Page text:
Sunday, December 8, 2013

North Face Endurance Challenge 50 Mile Race - 2013

I only had a banana for breakfast. That decision alone started a ripple effect of bad decisions in bad conditions, in a badass trail race course...

(Note: All times are approximate...)

3:00 AM
I woke up at the top of my bunk bed at the Marin Headlands Hostel. My bunkmate at the bottom was snoring and making weird sounds as if someone had put a voodoo curse on him. I decided to slowly get out of bed as I only had two hours before the race anyway, and it's best to at least charge my phone and check messages from last night.

4:00 AM
Bad decision one for me the night before was forgetting to bring food for my breakfast on race day. Luckily I remember my friend Stephanie Douglass, who was staying at the hostel and running her first 50K, offered me any food she had brought for me and my friend Pen Perez. I looked at the paper bag in the shelves, and I saw a banana so I started munching on it. There were also sweet potatoes and chicken breast from the night before. I only ate a few, but now, in hindsight, I should have eaten all of it but I chose not to because I didn't want to run with a full stomach an hour before the race.

4:30 AM
I gave my drop bags for the Cardiac and Tennessee Valley Aid Station near the start line. It was still pretty cold, so I decided to go back up the hostel, just a few steps from the start line, and get my orange Brooks windbreaker. I already had gloves, arm warmers, and my calf compression sleeves, so I think I was dressed warm enough for the freezing weather without feeling too uncomfortably warm underneath.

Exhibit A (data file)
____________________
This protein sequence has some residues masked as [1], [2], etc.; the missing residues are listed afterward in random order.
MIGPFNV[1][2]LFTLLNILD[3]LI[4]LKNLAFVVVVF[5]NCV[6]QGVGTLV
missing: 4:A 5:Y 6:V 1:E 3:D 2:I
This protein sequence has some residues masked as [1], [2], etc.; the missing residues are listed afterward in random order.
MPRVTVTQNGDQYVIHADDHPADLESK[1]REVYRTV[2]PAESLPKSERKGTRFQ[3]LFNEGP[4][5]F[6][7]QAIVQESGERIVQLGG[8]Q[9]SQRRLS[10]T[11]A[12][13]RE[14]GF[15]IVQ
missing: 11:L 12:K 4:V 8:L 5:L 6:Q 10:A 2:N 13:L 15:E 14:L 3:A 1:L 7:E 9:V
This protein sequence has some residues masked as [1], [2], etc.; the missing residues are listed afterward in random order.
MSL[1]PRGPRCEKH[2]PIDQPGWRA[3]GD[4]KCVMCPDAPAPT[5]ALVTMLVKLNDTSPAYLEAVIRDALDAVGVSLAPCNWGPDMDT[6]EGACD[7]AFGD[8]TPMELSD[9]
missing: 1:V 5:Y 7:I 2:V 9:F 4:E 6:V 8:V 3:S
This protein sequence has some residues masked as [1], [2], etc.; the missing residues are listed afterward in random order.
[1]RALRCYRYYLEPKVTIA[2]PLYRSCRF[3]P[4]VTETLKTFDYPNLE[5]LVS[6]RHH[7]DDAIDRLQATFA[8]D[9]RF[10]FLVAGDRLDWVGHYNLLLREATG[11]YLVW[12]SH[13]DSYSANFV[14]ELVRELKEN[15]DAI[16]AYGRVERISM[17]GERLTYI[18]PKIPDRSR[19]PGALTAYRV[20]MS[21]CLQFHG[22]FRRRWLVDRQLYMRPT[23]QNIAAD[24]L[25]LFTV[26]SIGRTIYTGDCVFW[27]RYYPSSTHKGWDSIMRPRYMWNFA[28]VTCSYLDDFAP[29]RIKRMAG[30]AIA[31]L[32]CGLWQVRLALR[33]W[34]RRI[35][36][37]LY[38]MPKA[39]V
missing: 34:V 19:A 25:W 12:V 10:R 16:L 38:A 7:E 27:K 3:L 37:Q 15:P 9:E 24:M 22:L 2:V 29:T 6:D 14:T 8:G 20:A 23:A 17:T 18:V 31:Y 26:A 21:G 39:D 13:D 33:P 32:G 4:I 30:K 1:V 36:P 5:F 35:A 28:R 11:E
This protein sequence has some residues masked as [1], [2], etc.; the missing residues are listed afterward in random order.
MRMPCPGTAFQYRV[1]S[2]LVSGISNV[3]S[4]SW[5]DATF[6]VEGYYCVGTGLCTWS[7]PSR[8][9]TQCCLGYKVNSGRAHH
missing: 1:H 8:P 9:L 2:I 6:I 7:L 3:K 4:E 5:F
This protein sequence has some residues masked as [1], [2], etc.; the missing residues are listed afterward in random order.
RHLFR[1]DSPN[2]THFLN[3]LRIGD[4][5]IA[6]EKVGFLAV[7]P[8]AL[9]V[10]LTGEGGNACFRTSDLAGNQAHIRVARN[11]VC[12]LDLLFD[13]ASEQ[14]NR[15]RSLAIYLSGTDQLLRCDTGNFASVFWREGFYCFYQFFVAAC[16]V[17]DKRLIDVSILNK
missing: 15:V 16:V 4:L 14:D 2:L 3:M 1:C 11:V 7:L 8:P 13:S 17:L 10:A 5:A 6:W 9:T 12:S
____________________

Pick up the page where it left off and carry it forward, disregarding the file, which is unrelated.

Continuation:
5:03 AM
Wave 4, which I was in, started. I saw fellow runners and friends Pen Perez, Philip Lee, Brian Ladrillono, and Yvonne Gallegos at the start. Pen started with her friend Alyssa. I decided to start with Philip, Brian and Yvonne who were very experienced ultra runners. They all have done several 50 mile races, and Philip just finished his first 100 mile race a few weeks prior. I was happy with this decision as they started around my pace going up Bobcat and Alta. At Bobcat, I saw fellow SF Tri friend Deirdre Geary, who I ran Mt Tam 50K just a few weeks ago. I also unwittingly flashed a runner who was doing a #2 which he thought he could do under the cover of darkness (I turned away my headlamp quite quickly). I noticed he ducked again just a quarter mile ahead. I was vindicated (at that moment) of eating light, but I would be proven wrong later on. Deirdre and I chatted a bit as we went up Bobcat, until she started running up Alta (at which point I never saw her again until going up Coastal Trail to McKinnon Gulch). I then went with Brian/Philip/Yvonne again up Alta, but when we hit Rodeo Valley, however, the screw on my headlamp somehow got loose and lightly whacked me on my forehead. I had to screw it back enough to still run with it. While I ran down Rodeo Valley at a decent pace (12:56 and 11:26, according to my GPS), the three experienced ultra runners descended it like nobody's business, disappearing down into the night.